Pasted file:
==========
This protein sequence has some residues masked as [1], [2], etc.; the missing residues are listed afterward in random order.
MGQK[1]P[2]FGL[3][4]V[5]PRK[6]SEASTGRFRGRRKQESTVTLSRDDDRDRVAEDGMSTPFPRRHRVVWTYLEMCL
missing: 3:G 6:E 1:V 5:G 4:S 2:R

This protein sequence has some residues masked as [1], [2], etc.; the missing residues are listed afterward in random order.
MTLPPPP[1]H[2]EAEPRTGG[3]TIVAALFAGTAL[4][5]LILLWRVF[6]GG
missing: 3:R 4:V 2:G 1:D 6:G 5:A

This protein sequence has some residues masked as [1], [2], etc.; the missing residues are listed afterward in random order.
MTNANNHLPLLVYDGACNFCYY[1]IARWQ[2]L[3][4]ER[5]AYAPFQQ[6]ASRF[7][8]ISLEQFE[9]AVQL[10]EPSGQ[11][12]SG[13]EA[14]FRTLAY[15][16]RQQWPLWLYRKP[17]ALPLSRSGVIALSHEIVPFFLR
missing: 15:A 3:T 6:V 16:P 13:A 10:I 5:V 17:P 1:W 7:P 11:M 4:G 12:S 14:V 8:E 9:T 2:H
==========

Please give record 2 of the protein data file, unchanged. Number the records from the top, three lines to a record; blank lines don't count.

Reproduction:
This protein sequence has some residues masked as [1], [2], etc.; the missing residues are listed afterward in random order.
MTLPPPP[1]H[2]EAEPRTGG[3]TIVAALFAGTAL[4][5]LILLWRVF[6]GG
missing: 3:R 4:V 2:G 1:D 6:G 5:A